The Supreme court on Thursday ruled in favor of the heirs of a Jewish art collector whose 19th century painting was stolen by the Nazis in 1939.
The court unanimously agreed to hear a lawsuit by descendants of the Cassirer family who have been seeking a legal means to force a Spanish museum to return a painting by impressionist Camille Pissarro to them as heirs of the rightful owner.
The decision overturned rulings by lower courts that sided with the property laws of Spain over those of California, where the lawsuit was filed.
- Justice Elena Kagan, writing the decision, said that while the museum holding the painting is located in Spain, it should be treated the same as a private entity under California law, The Hill reported.
The Cassirers have spent eight decades trying to get back the painting “Rue Saint-Honoré in the Afternoon, Effect of Rain,” which was purchased by German Jewish art collector Paul Cassirer from the artist Pissarro in 1900.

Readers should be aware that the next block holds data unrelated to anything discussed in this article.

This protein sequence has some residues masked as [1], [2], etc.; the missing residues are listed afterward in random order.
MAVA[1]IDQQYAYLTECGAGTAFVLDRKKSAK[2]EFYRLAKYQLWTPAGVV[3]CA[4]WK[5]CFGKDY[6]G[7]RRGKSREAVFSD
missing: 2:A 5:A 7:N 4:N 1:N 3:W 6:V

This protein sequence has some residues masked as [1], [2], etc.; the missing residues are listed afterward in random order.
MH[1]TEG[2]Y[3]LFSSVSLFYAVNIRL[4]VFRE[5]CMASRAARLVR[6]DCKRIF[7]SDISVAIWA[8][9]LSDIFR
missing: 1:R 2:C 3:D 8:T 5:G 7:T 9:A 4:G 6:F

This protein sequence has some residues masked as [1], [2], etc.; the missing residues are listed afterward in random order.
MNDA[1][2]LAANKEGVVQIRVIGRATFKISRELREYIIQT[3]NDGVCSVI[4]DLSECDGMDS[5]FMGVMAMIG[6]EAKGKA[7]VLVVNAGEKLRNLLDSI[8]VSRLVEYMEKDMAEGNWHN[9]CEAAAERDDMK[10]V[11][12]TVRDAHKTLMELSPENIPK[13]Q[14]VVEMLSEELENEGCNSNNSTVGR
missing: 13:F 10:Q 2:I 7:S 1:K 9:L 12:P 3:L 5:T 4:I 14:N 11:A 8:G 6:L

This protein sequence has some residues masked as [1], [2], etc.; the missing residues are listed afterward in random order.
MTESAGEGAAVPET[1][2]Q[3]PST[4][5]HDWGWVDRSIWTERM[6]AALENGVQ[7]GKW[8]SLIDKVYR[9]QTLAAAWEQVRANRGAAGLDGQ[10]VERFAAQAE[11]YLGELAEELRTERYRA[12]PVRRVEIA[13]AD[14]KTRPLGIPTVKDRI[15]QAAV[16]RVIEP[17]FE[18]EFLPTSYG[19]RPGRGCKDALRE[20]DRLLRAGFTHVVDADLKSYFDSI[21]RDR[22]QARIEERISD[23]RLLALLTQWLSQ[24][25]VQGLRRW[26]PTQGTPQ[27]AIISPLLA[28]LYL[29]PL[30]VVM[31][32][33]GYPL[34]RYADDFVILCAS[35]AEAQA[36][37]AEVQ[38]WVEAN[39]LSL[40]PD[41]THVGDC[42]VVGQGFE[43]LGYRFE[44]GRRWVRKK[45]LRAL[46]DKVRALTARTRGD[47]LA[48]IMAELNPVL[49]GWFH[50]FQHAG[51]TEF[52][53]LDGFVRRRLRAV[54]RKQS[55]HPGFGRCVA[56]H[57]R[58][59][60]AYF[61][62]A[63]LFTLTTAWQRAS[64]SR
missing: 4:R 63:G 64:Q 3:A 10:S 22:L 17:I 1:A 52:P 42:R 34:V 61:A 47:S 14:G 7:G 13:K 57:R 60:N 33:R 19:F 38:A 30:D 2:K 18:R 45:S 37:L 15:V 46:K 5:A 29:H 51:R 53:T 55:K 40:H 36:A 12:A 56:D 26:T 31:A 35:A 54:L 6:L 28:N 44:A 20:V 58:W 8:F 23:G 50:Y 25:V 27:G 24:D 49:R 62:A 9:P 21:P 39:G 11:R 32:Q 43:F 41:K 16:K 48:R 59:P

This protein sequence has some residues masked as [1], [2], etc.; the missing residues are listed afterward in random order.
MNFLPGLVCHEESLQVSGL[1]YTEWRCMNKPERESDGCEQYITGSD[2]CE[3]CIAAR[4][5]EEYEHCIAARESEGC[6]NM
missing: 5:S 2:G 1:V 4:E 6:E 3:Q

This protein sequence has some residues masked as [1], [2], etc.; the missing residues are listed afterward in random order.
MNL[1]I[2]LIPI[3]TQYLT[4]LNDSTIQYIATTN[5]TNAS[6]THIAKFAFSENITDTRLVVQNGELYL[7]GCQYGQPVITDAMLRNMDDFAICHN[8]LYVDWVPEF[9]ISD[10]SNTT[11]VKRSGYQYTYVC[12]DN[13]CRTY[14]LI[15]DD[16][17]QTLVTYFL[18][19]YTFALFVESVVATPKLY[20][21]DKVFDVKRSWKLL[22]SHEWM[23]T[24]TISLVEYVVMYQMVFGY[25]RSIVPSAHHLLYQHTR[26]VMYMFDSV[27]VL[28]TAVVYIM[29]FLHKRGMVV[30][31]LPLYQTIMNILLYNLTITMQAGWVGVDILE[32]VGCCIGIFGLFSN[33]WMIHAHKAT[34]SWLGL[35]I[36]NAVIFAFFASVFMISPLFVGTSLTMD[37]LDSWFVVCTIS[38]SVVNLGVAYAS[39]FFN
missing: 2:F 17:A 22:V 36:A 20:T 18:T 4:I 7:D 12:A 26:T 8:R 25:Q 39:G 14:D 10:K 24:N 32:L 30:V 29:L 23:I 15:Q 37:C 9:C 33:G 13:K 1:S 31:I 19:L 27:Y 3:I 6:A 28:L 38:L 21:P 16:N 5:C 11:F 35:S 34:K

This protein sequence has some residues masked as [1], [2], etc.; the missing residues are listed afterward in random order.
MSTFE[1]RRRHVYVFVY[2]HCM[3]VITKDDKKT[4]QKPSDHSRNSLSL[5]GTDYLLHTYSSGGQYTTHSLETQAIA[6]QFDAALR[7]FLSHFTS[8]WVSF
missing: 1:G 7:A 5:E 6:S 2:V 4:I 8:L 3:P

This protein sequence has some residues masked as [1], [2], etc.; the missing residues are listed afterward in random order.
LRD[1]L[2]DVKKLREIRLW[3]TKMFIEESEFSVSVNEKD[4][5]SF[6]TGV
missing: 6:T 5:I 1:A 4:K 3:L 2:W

His sister Lilly Cassirer was forced by the Nazis to sell the painting for only $360 in order to gain a visa to leave Germany.
- The painting is now worth around $40 million.
“We are obviously pleased,” said the family’s lawyer David Boies in a statement.
“It is a great day for the Cassirer family and for all who care about justice.”
- In the years after World War II, a court ruled that the Cassirers were the owners of the painting. But they didn’t locate it for another five decades. Claude Cassirer, Lilly’s grandson, found the artwork in the Spanish museum and sued in 2005 to have it returned. But the case hit roadblocks and has been in the legal system ever since.
“The path of our decision has been as short as the hunt for Rue Saint-Honoré was long; our ruling is as simple as the conflict over its rightful owner has been vexed,” Kagan wrote.
“A foreign state or instrumentality in [a Foreign Sovereign Immunity Act] suit is liable just as a private party would be.”
Source: Arutz Sheva